How do Stirling engines work? I understand the heating and cooling of air, but how much faster (or more force, I'm not sure which to use) does the piston move per degree Celsius that the temperatures differ?
The amount of force generated by a Stirling engine for a particular temperature gradient is different for each engine and depends on things like the particular engine configuration, materials used, volume of the pistons, stroke length, ... As for the speed or frequency since its cyclic, this will also vary by just as many parameters.
In general the larger the heat difference available the 'better' an engine will run, by how much is something for the individual engine product manuals.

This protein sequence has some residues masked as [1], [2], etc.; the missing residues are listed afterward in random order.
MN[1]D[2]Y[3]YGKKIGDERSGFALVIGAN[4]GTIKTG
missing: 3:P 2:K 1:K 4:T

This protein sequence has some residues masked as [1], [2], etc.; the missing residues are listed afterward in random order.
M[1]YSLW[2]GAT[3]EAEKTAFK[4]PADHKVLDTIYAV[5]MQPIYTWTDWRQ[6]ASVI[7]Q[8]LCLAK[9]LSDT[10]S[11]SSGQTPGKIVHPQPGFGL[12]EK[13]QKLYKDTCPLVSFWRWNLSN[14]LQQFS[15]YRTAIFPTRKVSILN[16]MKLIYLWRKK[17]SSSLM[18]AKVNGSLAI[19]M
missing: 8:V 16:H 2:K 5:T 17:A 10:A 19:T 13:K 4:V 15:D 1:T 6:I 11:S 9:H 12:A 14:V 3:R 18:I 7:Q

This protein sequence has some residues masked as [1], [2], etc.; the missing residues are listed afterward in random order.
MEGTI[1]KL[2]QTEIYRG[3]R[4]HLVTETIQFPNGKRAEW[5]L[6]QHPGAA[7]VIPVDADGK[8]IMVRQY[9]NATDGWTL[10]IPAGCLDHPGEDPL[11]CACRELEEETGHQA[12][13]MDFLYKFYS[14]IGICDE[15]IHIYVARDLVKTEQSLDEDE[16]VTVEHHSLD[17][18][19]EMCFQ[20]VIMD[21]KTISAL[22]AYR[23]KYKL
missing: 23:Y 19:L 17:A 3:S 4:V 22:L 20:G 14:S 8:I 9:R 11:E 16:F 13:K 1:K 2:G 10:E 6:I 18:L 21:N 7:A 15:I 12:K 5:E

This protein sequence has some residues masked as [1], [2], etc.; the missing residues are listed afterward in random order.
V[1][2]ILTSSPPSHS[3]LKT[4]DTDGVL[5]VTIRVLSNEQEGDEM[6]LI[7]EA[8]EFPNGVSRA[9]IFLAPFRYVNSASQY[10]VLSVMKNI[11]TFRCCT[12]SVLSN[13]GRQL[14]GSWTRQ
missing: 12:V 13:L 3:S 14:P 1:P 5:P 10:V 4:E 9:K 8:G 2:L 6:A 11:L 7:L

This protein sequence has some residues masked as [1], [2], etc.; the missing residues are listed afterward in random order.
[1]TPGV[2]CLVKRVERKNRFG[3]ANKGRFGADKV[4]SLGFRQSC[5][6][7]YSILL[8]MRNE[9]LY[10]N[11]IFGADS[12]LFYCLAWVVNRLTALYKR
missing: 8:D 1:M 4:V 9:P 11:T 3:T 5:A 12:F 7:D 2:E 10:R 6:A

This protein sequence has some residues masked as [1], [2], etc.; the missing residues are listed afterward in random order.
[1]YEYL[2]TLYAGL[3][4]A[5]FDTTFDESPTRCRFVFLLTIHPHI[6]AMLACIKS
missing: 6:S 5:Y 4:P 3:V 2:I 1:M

For a given temperature gradient (say between an underground volcanic heat source and the open air) a trade off needs to be made between speed and force. An engine could be designed to be more powerful by making the pistons and cylinders really large to maximize the expanded gases pressing on the piston, or really fast by making pistons and cylinders much smaller so that the smaller amount of gas inside the chamber finishes expanding much faster for a new cycle to begin.